# How do you simplify (x-1)/(sqrt x - x)?

May 5, 2016

To start lets get rid of the radical sign using substitution. This isn't especially important to the solution, but it does make it easier to recognize some of the identities we will be using.

Let $u = \sqrt{x}$.

Substituting $u$ into the funtion we get:

$\frac{{u}^{2} - 1}{u - {u}^{2}}$

We can factor the top and bottom to try and find a term that cancels.

$\frac{\left(u - 1\right) \left(u + 1\right)}{u \left(1 - u\right)}$

If we multiply the denominator by ${\left(- 1\right)}^{2}$ we can find a term to cancel with the denominator.

$\frac{\left(u - 1\right) \left(u + 1\right)}{{\left(- 1\right)}^{2} u \left(1 - u\right)}$

Split up the $\left(- 1\right)$s and move one out in front of the entire function and the other through the parenthesis in the denominator.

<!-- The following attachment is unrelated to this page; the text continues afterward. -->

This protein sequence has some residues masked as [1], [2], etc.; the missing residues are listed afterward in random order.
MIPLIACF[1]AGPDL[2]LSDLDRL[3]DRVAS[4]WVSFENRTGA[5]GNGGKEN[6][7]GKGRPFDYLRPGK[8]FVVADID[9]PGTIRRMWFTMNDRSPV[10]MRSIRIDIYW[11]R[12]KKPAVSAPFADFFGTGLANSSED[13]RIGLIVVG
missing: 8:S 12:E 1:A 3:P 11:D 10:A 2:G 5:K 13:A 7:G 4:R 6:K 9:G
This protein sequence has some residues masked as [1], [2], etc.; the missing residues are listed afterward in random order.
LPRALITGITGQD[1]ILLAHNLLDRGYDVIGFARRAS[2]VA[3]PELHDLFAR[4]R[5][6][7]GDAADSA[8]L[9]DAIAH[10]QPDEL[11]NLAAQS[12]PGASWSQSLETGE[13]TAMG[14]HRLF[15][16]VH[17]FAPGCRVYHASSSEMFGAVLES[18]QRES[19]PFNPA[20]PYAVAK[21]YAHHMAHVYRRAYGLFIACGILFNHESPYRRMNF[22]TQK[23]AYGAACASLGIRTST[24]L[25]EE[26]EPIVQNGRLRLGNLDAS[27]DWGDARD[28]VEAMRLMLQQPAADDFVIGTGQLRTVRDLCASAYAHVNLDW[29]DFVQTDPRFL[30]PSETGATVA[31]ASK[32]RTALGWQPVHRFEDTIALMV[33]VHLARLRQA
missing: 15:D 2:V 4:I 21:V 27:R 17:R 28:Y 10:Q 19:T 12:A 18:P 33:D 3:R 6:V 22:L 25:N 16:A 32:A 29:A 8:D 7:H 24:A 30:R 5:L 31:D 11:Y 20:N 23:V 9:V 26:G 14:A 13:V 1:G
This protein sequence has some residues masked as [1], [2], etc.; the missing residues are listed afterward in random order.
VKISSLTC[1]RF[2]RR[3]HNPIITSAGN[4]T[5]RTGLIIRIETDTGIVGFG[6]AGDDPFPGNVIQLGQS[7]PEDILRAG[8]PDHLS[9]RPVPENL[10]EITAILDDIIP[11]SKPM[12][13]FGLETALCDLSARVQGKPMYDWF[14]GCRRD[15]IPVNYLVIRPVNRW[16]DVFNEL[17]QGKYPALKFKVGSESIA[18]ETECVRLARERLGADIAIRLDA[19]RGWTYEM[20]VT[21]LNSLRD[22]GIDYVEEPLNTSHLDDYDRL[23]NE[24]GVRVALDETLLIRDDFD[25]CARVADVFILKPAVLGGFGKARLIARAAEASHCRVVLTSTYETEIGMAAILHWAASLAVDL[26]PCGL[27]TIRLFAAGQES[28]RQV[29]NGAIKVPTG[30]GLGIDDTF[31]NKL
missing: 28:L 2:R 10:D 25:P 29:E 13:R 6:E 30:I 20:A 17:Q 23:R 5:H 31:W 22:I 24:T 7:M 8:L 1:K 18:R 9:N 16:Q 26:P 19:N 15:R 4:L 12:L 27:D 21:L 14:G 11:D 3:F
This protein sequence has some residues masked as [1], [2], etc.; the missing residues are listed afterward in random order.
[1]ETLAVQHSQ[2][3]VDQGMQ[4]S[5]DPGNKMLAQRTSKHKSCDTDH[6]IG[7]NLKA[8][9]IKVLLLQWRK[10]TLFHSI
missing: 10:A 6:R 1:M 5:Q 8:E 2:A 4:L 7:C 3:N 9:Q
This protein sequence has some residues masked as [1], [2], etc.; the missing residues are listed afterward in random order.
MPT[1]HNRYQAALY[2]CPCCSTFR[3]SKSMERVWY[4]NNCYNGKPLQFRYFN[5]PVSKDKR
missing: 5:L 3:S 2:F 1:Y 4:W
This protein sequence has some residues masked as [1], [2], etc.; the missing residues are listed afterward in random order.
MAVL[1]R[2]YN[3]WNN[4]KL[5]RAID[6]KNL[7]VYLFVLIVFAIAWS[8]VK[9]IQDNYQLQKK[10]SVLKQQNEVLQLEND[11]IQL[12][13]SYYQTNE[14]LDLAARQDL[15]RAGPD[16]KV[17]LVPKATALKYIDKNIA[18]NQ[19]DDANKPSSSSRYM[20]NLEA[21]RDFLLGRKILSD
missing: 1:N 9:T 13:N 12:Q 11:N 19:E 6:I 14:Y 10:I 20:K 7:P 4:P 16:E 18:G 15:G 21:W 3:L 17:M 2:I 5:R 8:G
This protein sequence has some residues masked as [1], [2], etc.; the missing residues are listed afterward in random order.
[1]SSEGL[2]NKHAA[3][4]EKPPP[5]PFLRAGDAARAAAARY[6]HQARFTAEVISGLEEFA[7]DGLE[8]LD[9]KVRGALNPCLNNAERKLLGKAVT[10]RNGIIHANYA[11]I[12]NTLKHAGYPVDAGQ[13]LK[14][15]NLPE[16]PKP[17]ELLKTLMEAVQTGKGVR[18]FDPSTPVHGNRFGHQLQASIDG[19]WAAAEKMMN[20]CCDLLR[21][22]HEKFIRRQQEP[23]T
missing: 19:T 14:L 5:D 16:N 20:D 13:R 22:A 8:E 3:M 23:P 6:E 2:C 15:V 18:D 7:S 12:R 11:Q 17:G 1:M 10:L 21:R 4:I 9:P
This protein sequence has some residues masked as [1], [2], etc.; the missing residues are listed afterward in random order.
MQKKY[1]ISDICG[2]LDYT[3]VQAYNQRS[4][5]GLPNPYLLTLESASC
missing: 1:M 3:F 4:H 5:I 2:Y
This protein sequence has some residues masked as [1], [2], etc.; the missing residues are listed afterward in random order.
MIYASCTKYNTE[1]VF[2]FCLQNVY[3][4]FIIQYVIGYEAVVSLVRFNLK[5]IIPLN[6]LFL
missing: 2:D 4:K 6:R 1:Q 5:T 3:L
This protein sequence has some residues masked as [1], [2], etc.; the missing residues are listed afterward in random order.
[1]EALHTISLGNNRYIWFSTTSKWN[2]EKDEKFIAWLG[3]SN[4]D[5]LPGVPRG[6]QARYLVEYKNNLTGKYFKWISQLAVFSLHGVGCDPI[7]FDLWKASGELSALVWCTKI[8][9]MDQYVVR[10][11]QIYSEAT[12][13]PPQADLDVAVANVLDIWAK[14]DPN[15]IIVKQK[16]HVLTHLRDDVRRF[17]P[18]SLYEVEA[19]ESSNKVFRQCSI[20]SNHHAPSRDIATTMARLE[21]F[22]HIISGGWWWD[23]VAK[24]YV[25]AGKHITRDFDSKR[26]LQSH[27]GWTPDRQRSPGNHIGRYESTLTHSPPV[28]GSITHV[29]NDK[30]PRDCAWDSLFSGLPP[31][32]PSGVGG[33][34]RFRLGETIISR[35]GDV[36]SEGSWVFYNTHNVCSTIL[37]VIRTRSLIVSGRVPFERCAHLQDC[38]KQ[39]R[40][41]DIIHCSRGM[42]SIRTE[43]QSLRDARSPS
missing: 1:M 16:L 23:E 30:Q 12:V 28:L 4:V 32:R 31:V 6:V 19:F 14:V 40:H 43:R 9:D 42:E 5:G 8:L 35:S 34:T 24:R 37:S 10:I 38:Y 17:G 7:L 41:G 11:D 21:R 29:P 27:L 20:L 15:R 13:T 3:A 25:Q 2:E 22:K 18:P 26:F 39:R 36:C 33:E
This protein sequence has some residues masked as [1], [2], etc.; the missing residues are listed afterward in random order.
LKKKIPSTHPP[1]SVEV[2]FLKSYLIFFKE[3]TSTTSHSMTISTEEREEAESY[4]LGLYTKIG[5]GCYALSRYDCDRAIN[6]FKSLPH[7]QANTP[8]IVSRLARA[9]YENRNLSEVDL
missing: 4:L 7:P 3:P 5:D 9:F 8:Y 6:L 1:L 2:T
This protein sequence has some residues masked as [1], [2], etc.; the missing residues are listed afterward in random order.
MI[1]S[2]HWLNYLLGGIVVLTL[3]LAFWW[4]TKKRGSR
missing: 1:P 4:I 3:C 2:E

$- 1 \frac{\left(u - 1\right) \left(u + 1\right)}{u \left(- 1 \left(1 - u\right)\right)}$

$- \frac{\left(u - 1\right) \left(u + 1\right)}{u \left(u - 1\right)}$

Now we can cancel the two $\left(u - 1\right)$ terms.

$- \frac{u + 1}{u}$

Undoing the substitution from before we have our simplified function.

$- \frac{\sqrt{x} + 1}{\sqrt{x}}$